These cute, if perplexing, photos were each taken in places called Squirrel Gardens (“risu-en” or リス園 in Japanese). Who’s ready for another Geyser of Awesome field trip? It’s clear that we’ve found yet another reason why we should all get together and travel to Japan, and this time we need to pack a suitcase full of Squirrel Underpants.
Squirrel Gardens are “zoos that specialize in squirrels, and depending on where you go, they have different breeds of the critters as well as other small furry animals like guinea pigs and rabbits.”
As you can see from these photos, some places even allow visitors to touch and feed the squirrels (other locations specifically request that you don’t do either). We aren’t sure if the protective mittens are provided by the gardens or if people bring them themselves. Either way, they seem like a pretty good idea.
Squirrel Gardens can be found throughout Japan, but the most famous squirrel garden is located in Machida, Tokyo. Called Machida Risu-en and open since 1988, it has roughly 200 squirrels which roam around the main plaza. That is a lot of squirrels. In fact, maybe we should pack two suitcases of Squirrel Underpants instead.
Visit Kotaku to view many more photos of Japan’s awesome Squirrel Gardens.
Here’s a delightfully abrasive twist on papercraft. Artist and designer Mandy Smith used sandpaper to create these miniature versions of everyday objects. We’re particularly taken with the fact that each of these adorable objects would be more than a little troublesome if they were put to use as real life objects - the toilet paper in particular. Ouch!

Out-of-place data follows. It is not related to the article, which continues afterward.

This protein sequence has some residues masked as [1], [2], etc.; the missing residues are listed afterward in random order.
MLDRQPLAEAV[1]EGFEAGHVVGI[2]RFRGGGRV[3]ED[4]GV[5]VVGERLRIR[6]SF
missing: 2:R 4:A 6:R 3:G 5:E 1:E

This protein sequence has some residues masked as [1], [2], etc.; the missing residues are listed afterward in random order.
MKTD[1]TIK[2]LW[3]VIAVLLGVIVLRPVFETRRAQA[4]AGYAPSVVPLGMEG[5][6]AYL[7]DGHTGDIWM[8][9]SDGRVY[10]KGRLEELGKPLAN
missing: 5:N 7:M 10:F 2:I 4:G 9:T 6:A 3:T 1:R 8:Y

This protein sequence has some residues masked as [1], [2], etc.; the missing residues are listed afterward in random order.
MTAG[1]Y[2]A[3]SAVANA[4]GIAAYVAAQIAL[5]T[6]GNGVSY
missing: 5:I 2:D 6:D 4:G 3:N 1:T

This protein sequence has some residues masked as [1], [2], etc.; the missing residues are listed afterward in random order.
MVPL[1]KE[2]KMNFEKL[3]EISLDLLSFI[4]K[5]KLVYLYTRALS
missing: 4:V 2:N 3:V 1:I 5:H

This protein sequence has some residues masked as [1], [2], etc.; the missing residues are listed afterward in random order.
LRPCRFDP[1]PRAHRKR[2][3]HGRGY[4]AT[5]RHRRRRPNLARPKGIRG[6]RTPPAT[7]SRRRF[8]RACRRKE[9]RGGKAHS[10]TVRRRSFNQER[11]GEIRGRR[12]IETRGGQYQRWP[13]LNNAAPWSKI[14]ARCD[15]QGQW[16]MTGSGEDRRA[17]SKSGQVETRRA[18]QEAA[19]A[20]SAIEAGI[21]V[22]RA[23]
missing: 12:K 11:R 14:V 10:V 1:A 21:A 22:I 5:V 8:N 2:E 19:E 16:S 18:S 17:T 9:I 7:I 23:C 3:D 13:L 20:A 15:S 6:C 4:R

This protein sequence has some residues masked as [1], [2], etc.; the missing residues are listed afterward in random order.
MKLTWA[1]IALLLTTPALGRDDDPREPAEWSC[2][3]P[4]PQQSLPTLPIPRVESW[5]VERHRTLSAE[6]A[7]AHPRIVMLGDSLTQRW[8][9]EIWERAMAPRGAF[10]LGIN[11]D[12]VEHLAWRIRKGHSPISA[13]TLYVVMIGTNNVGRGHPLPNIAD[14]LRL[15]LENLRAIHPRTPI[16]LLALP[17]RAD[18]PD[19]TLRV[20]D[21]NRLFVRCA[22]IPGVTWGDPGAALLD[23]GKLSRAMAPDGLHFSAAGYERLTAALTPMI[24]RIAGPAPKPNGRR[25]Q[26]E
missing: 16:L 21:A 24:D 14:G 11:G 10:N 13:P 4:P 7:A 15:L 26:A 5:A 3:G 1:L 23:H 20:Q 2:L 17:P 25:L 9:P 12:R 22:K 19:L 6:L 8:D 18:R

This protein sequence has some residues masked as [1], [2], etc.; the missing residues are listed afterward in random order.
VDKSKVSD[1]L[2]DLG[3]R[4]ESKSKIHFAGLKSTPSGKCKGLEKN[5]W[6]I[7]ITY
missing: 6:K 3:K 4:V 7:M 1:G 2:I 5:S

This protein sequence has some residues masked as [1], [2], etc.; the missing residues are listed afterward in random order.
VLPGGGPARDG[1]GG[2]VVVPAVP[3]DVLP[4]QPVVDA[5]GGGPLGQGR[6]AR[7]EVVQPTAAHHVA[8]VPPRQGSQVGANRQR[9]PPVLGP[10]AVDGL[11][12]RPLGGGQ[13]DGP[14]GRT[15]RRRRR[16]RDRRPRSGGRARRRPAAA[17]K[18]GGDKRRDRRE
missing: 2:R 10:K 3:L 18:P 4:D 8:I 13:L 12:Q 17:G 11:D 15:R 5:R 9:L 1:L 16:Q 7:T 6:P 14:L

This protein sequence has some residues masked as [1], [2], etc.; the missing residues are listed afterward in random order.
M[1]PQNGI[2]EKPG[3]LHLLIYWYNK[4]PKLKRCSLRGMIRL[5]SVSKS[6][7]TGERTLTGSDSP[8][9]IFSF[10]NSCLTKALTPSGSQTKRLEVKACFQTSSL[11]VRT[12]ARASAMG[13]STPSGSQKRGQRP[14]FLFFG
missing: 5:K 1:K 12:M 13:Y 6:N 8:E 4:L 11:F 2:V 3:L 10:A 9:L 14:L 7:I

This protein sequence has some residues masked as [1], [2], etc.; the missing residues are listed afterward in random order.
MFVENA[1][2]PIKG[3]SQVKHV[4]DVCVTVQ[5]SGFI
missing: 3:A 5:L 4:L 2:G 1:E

Photos by Bruno Drummond.
Lots of people love to travel and plenty of people do, but there are also lots of people out there who, sometimes because of physical or psychological challenges, can’t get out very easily, if at all. That’s where a tender-hearted, 38-year-old, Japanese entrepreneur named Sonoe Azuma comes in. Three years ago she started a business called Unagi Travel, a self-described “travel agency for stuffed animals.” Sonoe arranges vacations and day-trips for stuffed animals, taking photos and videos all the while, so that their owners may vicariously experience the adventures of their plush friends.
Travelogues are uploaded to Facebook, where the owners can follow what activities their stuffed animals are up to.
"So far, more than 200 stuffed animals have participated in the trips, and some of them sign up regularly. I would say 40 percent of my business is repeat customers," Azuma told The Yomiuri Shimbun. She now organizes ten trips a month and has even taken stuffed animals abroad to the U.S. and Europe.
These trips aren’t just entertaining for Sonoe’s customers, some of whom suffer from depression and/or social anxiety, they also encourage people to work up the strength/courage/motivation to get out and travel themselves.
"I want to see and walk around the sights that I viewed through my stuffed animal’s journeys someday,” a 51-year-old woman from Saga Prefecture told Yomiuri. The woman had become a recluse because an illness had made walking difficult. However, she was inspired to rehabilitate her legs and go out in the world after seeing her stuffed animal on an Unagi Travel tour.
"Seeing my stuffed animal traveling encouraged me," she said. "I began to think that I should do what I can do, instead of lamenting over things that I can’t.
We just found the work of another awesome coffee artist. These tantalizing latte portraits are the work of Japanese latte artist Mattsun, currently treating people to delicious works of caffeinated art in Tokyo. Mattsun began creating drinkable works of art back in 2009 while working at an Italian restaurant. In 2011 he held a very popular solo exhibition, entitled Blue Sky Latte Art, in Dōtonbori, Osaka, Japan. To date he has created over 500 pieces of latter art and hopes to one day own a mobile cafe so that he can use his artwork to “bring smiles to people all across Japan.”